Nov. 21 (UPI) -- Researchers have developed a new method to remove mercury from drinking water, according to a new study.
Scientists from Swedish-based Chalmers University of Technology have created an electrochemical process that can "reduce the mercury content in a liquid by more than 99 percent," making the water safe for humans to drink.
Their findings are published in the journal Nature Communications.
"Today, cleaning away the low, yet harmful, levels of mercury from large amounts of water is a major challenge. Industries need better methods to reduce the risk of mercury being released in nature," Björn Wickman, a professor at Chalmers University and study co-author, said in a statement.
Their method uses a noble metal platinum electrode that pulls the mercury from the water, which then creates an alloy between the two. The researchers say this electrode has a high capacity that can grab four atoms, which a user can safely clean off to make the electrode reusable.
"Another great thing with our technique is that it is very selective. Even though there may be many different types of substance in the water, it just removes the mercury. Therefore, the electrode doesn't waste capacity by unnecessarily taking away other substances from the water," Wickman said.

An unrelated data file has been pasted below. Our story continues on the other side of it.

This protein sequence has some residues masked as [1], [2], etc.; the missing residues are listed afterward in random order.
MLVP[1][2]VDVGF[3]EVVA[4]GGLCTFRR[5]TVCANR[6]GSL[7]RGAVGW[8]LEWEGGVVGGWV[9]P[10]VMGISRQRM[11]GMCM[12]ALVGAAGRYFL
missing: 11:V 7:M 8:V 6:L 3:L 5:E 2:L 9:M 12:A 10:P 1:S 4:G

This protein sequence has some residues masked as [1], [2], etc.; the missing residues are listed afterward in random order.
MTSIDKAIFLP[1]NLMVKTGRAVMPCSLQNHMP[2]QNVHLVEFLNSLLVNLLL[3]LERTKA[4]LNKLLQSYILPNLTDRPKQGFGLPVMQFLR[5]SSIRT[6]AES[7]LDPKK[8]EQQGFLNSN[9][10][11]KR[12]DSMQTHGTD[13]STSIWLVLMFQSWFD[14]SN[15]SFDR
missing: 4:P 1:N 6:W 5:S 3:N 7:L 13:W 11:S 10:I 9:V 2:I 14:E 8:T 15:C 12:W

Mercury can damage the human nervous system, brain development and other human functions, but it poses particular harm to children, according to the World Health Organization. Mercury transmission can occur during pregnancy from mother to child and also through different food sources. Swordfish, shark, king mackerel and tilefish all contain high levels of mercury.
Strict regulations surrounding the handling of toxic heavy metals have helped curb the spread of mercury in nature. However, the dangerous substance can still be spread through the air and in rain, allowing the dangerous substance to eventually enter waterways used for eating and drinking.
For now, the Chalmers University researchers are working on getting a patent to hopefully get the water cleaning method to market.
"We have already had positive interactions with a number of interested parties, who are keen to test the method. Right now, we are working on a prototype which can be tested outside the lab under real-world conditions," the statement read.